The former tennis star, now 49, had announced three weeks ago he would sell his silver-gilt trophies and two Wimbledon-winning racquets at Bonhams in London on June 21, saying he needed the money for his family.
Borg, known as “The Iceman” for his cool on court during his reign in the 1970s and 1980s, said he had been touched by the messages of support and sympathy from fans around the world who wanted him to keep them.
“Never did I expect the symbolism of these trophies to be of such amazing magnitude,” he said in a statement.
“I now realize how closely connected they are to my success as Wimbledon’s winner in 1976-1980 and this revelation has caused me to reconsider my earlier intention to sell them,” Borg said.
“Trophies of this kind have a meaning that goes beyond my comprehension of the victories, as they emphasise the bond between me as a player and all the people, family friends and fans that have stood behind me through the years – people that have my love and respect,” he said.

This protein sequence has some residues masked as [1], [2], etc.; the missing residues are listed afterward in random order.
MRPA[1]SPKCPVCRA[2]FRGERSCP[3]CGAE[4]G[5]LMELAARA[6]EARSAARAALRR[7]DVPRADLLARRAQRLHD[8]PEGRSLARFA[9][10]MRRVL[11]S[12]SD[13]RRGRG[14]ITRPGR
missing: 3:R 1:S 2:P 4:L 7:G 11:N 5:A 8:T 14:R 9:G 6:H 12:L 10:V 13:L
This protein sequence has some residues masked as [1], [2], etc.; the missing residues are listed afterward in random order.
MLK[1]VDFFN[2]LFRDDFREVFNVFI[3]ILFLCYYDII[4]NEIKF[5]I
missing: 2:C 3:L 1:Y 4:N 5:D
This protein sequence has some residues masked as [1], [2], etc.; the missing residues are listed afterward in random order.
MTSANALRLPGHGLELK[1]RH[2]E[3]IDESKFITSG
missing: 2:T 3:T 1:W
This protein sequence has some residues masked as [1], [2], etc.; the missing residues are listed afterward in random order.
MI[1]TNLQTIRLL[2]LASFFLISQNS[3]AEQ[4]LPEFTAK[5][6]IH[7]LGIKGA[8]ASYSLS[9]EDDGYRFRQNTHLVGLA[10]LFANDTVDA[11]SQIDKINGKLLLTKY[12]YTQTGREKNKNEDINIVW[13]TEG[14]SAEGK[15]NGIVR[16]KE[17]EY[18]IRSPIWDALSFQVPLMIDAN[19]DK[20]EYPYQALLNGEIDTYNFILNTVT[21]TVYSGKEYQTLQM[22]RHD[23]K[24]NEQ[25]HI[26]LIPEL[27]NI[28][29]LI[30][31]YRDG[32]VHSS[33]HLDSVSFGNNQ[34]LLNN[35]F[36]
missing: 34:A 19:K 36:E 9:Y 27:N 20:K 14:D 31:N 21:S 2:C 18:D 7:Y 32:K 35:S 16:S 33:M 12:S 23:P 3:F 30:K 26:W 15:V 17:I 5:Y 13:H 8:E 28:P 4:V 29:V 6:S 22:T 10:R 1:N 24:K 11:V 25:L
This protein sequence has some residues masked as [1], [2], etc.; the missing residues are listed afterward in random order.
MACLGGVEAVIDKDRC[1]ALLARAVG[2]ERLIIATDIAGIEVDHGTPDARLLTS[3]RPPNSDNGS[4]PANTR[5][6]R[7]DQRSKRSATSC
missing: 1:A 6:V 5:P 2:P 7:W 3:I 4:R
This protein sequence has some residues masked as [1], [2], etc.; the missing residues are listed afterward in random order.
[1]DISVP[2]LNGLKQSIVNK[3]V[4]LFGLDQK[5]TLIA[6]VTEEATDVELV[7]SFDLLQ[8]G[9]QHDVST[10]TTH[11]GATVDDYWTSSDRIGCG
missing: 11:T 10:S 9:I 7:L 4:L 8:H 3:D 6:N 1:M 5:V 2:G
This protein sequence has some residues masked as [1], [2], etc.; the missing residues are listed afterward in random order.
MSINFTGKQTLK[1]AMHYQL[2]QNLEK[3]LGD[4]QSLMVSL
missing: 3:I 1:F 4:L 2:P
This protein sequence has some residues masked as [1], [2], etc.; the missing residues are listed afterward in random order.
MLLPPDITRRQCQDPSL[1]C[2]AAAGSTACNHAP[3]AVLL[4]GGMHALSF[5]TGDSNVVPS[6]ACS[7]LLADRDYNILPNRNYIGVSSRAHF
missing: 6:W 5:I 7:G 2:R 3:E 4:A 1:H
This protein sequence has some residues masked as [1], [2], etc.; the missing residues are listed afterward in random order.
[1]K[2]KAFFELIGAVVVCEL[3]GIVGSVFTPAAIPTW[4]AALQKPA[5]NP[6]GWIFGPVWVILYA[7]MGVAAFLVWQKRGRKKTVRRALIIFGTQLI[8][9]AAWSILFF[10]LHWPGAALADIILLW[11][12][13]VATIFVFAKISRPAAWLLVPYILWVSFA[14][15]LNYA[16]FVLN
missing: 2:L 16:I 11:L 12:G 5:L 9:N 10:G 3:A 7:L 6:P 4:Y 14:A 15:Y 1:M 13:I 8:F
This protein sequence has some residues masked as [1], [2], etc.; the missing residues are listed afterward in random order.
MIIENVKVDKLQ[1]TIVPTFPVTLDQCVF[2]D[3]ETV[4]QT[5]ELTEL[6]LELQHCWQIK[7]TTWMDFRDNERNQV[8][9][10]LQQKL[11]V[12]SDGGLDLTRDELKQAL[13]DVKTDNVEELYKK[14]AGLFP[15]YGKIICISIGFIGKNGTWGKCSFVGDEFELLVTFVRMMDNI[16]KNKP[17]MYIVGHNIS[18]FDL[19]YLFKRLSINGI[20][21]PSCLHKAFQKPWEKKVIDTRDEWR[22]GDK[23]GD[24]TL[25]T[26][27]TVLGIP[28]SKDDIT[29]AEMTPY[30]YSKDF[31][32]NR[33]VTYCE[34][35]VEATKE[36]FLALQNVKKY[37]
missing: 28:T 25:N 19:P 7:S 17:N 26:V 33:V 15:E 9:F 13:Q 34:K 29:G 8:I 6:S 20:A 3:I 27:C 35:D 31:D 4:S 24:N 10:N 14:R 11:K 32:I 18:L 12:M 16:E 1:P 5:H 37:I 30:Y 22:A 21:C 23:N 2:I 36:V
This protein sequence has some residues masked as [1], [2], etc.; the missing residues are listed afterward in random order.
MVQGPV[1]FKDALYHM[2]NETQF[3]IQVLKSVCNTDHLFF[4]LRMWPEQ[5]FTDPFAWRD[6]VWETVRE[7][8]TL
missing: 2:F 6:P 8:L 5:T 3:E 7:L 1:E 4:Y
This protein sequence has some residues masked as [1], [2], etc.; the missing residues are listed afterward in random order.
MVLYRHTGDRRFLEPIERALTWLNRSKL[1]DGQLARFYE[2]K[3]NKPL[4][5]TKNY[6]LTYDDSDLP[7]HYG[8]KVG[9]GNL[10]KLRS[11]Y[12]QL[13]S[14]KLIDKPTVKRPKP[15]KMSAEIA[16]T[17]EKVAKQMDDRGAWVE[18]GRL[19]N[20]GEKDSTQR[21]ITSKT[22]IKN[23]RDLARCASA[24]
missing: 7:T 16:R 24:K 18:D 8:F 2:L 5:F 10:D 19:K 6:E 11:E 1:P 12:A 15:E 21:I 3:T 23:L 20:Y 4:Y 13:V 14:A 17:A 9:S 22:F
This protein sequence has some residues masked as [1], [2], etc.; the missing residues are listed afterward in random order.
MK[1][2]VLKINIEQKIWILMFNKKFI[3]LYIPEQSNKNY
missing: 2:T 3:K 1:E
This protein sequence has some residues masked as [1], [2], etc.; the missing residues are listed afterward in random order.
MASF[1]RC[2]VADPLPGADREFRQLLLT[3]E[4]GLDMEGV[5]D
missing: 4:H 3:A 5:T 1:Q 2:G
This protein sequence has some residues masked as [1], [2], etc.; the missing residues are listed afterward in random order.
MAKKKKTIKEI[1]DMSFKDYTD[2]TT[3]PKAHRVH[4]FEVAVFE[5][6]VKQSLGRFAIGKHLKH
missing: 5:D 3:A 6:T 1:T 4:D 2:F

“After great consideration and reasoning, I have decided that I will never sell my Wimbledon trophies and racquets and I have withdrawn them from sale.
Jon Baddeley, Bonhams’ group head of collectors’ sales, said: “Naturally, Bonhams is disappointed that this decision has been made, but fully respects and understands its client’s decision.”
Borg, who won 11 Grand Slam titles, invested in a string of disastrous business ventures after retiring from the game at 26 years old.
Bonhams said the trophies were expected to have sold for between £200,000 and £300,000 (350,000-525,000 dollars).
It was thought to be the first time a Wimbledon champion has put the treasured prize up for auction. Fellow Wimbledon winner Andre Agassi had expressed an interest in buying them.